Monday, March 10, 2008

What Dreams May Come: Vernon Gholston


Defensive linemen are the new dogs in purses of the League, so its no surprise to see the old heads of football creaming over Chris Long. After all, he represents the perfect cross section of tradition and progress, the scion of a football legend who fits the new model for team construction (the Giants guaranteed everyone is shelling out big money on the defensive line for the next several years). Yet ultimately, he bores me to tears. Nothing he does is particularly unexpected or interesting. He’s kind of big, and he’s kind of fast, and he does things with a technical perfection that made him an ACC superstar. That sounds like a nice story; wake me up when it’s over. One scout already dropped the line that “With Long “you have a finished product.” Finished products make for frequently unimportant and certainly uninteresting draft picks.



Vernon Gholston looks nothing like a finished product. Indeed, the same scout who seemed to dismiss Long’s upside called Gholston an “ascending talent.” That’s scout speak for a completely guy who looks completely unpolished but can run through two grown athletes like they were cardboard cutouts. He stands 6’4”, 264 pounds, and he can run a 4.67 40, has a 35.5 inch vertical, and he threw up 225 pounds 37 times on the bench. None of this is to say that physicality is or should be the sum total of measuring a player, but ignoring numbers like that is how you wind up with boring drafts. Remember, 2007 was supposed to be a rejection of the mentality that brought us Mario Williams (now vindicated), Reggie Bush (now exposed), and Vince Young (now as delightfully unsettled as ever). Vernon Gholston represents a return to giddy wonderment at a physical specimen that looks like he plays football because it’s the only way he can camouflage himself in mainstream society. So while the criticisms that he lacks technical soundness and relies too much on physical ability may be valid, they also may be wholly unimportant. It’s like criticizing a shark because he’s a messy eater; just shut up and look at what that magnificent bastard can do with the gifts God gave him.

Gholston’s unpredictability extends to his psyche as well. Go read his interview on NFL.com; he’s an auteur of violence of that listens to The Isley Brothers and refuses to acknowledge anyone ever hitting him hard enough to remember. Oh, and he sees Arnold Schwarzenegger playing him in his biopic. Know who Chris Long envisioned in the movie of his own life? Russell Crowe. For the record, The Terminator would kick Maximus’s ass. Hell, John Kimble owns the Gladiator every day and twice on Sundays. Everything is physical reality over image in Gholston’s style, which makes the image that does emerge so much sharper and (depending on who you are) scarier. There is no hope of “average” with Gholston; he will either destroy or be destroyed.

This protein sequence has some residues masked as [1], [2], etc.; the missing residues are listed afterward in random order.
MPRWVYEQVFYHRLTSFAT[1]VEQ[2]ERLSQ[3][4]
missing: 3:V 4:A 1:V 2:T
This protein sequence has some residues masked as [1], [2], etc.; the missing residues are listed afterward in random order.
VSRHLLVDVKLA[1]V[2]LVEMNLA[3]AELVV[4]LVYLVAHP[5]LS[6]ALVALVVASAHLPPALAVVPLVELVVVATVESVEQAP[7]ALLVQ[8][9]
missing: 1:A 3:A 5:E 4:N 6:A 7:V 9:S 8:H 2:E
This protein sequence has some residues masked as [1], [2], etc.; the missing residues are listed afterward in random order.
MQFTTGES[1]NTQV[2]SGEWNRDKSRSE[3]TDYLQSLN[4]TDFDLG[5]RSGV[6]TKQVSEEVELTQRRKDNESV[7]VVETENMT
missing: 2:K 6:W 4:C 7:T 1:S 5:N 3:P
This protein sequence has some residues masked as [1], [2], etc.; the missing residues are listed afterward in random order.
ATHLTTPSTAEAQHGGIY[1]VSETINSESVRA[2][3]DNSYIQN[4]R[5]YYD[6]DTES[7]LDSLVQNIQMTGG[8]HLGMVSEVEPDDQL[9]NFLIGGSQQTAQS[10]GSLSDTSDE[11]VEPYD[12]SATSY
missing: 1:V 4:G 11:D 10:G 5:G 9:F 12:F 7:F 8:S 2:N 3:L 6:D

All of this makes Gholston significant in this draft, which is starting to shape up like a face off of old world and new world football. Chris Long (yawn) and Matt Ryan (YAAAAWN) are easy choices, but players like Joe Flacco (who toiled in obscurity) and Gholston are the selections that force teams to gamble; nobody will ever say that spending an important draft pick on them was “sensible.” Personally, I’m hoping for Gholston to remind us that there’s a reason why Julius Peppers puts asses in seats while Aaron Schobel eats at Denny’s without being bothered. If we know the end of the story, there’s no reason to read it to its conclusion. Chris Long’s ends with him becoming Aaron Schobel (not a bad ending, but worth a top five pick? REALLY?). Gholston’s story, which stars AHHNULD, has The Temptations on the soundtrack, and involves 264 pound man getting almost three feet above ground, is already interesting enough for me to start reading.

1 comment:

Vermando said...

This year's Jevon Kearse? Remember when he was coming out and was such a raw product, picked basically just because of his freakish workouts, and then he just dominated his first couple of years.